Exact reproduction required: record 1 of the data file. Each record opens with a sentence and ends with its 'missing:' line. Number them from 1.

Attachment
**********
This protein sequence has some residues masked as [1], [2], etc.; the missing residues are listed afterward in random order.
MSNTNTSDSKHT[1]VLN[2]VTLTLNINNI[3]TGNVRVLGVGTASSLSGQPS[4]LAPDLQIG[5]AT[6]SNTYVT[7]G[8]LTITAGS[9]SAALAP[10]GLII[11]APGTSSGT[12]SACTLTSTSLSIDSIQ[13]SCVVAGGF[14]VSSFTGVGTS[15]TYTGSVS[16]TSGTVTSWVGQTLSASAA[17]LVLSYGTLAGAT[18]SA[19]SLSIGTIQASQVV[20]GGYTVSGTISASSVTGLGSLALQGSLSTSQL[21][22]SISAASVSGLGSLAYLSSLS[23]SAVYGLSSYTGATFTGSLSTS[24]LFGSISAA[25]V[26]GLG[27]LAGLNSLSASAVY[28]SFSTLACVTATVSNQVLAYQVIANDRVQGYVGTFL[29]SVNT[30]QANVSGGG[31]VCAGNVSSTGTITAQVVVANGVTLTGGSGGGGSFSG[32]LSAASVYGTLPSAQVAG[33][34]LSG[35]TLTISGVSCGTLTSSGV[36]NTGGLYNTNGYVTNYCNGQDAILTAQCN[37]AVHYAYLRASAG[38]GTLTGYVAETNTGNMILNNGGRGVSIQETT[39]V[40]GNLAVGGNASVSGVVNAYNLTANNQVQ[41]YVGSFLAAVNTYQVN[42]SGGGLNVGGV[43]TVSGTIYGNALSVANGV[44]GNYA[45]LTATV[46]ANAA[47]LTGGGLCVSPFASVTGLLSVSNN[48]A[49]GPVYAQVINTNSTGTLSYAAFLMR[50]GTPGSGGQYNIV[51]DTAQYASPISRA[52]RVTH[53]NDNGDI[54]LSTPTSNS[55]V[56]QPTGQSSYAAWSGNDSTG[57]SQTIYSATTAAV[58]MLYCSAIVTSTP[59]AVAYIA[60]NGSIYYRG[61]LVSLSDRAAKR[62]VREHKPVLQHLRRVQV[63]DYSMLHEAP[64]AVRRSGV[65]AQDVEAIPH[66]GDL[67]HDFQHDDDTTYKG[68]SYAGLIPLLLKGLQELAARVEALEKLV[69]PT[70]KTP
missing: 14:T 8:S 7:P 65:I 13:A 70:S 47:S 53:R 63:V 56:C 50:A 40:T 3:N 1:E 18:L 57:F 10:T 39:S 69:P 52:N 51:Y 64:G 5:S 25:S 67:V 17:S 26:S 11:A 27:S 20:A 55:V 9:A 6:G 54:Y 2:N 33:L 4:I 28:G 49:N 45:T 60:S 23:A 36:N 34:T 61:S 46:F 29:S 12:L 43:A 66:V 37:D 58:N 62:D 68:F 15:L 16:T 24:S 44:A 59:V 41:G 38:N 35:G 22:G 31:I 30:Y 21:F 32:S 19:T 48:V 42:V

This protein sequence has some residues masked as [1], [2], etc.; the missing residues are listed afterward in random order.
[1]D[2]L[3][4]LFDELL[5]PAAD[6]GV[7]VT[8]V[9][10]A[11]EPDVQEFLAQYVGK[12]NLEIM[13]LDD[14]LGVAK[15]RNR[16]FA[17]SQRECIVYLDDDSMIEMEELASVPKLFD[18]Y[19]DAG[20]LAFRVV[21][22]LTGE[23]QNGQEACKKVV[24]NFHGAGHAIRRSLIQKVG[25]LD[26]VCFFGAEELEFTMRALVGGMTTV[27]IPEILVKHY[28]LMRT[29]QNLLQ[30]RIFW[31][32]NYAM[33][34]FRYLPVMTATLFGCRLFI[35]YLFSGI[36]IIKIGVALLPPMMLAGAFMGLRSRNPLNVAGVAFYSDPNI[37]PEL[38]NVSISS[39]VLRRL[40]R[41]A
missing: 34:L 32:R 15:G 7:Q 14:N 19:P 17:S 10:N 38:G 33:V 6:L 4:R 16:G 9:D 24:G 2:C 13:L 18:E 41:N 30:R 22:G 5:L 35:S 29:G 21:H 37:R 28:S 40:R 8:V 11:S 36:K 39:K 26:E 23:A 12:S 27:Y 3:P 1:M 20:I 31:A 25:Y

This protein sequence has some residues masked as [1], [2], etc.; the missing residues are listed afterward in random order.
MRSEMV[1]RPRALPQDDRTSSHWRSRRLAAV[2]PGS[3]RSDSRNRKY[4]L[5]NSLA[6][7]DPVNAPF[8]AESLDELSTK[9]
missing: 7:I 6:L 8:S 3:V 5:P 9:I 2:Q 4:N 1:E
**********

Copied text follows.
This protein sequence has some residues masked as [1], [2], etc.; the missing residues are listed afterward in random order.
MSNTNTSDSKHT[1]VLN[2]VTLTLNINNI[3]TGNVRVLGVGTASSLSGQPS[4]LAPDLQIG[5]AT[6]SNTYVT[7]G[8]LTITAGS[9]SAALAP[10]GLII[11]APGTSSGT[12]SACTLTSTSLSIDSIQ[13]SCVVAGGF[14]VSSFTGVGTS[15]TYTGSVS[16]TSGTVTSWVGQTLSASAA[17]LVLSYGTLAGAT[18]SA[19]SLSIGTIQASQVV[20]GGYTVSGTISASSVTGLGSLALQGSLSTSQL[21][22]SISAASVSGLGSLAYLSSLS[23]SAVYGLSSYTGATFTGSLSTS[24]LFGSISAA[25]V[26]GLG[27]LAGLNSLSASAVY[28]SFSTLACVTATVSNQVLAYQVIANDRVQGYVGTFL[29]SVNT[30]QANVSGGG[31]VCAGNVSSTGTITAQVVVANGVTLTGGSGGGGSFSG[32]LSAASVYGTLPSAQVAG[33][34]LSG[35]TLTISGVSCGTLTSSGV[36]NTGGLYNTNGYVTNYCNGQDAILTAQCN[37]AVHYAYLRASAG[38]GTLTGYVAETNTGNMILNNGGRGVSIQETT[39]V[40]GNLAVGGNASVSGVVNAYNLTANNQVQ[41]YVGSFLAAVNTYQVN[42]SGGGLNVGGV[43]TVSGTIYGNALSVANGV[44]GNYA[45]LTATV[46]ANAA[47]LTGGGLCVSPFASVTGLLSVSNN[48]A[49]GPVYAQVINTNSTGTLSYAAFLMR[50]GTPGSGGQYNIV[51]DTAQYASPISRA[52]RVTH[53]NDNGDI[54]LSTPTSNS[55]V[56]QPTGQSSYAAWSGNDSTG[57]SQTIYSATTAAV[58]MLYCSAIVTSTP[59]AVAYIA[60]NGSIYYRG[61]LVSLSDRAAKR[62]VREHKPVLQHLRRVQV[63]DYSMLHEAP[64]AVRRSGV[65]AQDVEAIPH[66]GDL[67]HDFQHDDDTTYKG[68]SYAGLIPLLLKGLQELAARVEALEKLV[69]PT[70]KTP
missing: 14:T 8:S 7:P 65:I 13:A 70:S 47:S 53:R 63:V 56:C 50:A 40:T 3:N 1:E 18:L 57:F 10:T 39:S 69:P 52:N 51:Y 64:G 5:S 25:S 67:V 17:S 26:S 11:A 27:S 20:A 55:V 9:A 6:G 54:Y 2:N 33:L 4:I 28:G 49:N 45:T 60:S 23:A 36:N 34:T 61:S 46:F 29:S 12:L 43:A 66:V 37:D 58:N 62:D 68:F 15:L 16:T 24:S 44:A 59:V 41:G 38:N 35:G 22:G 31:I 30:Y 21:F 32:S 19:T 48:V 42:V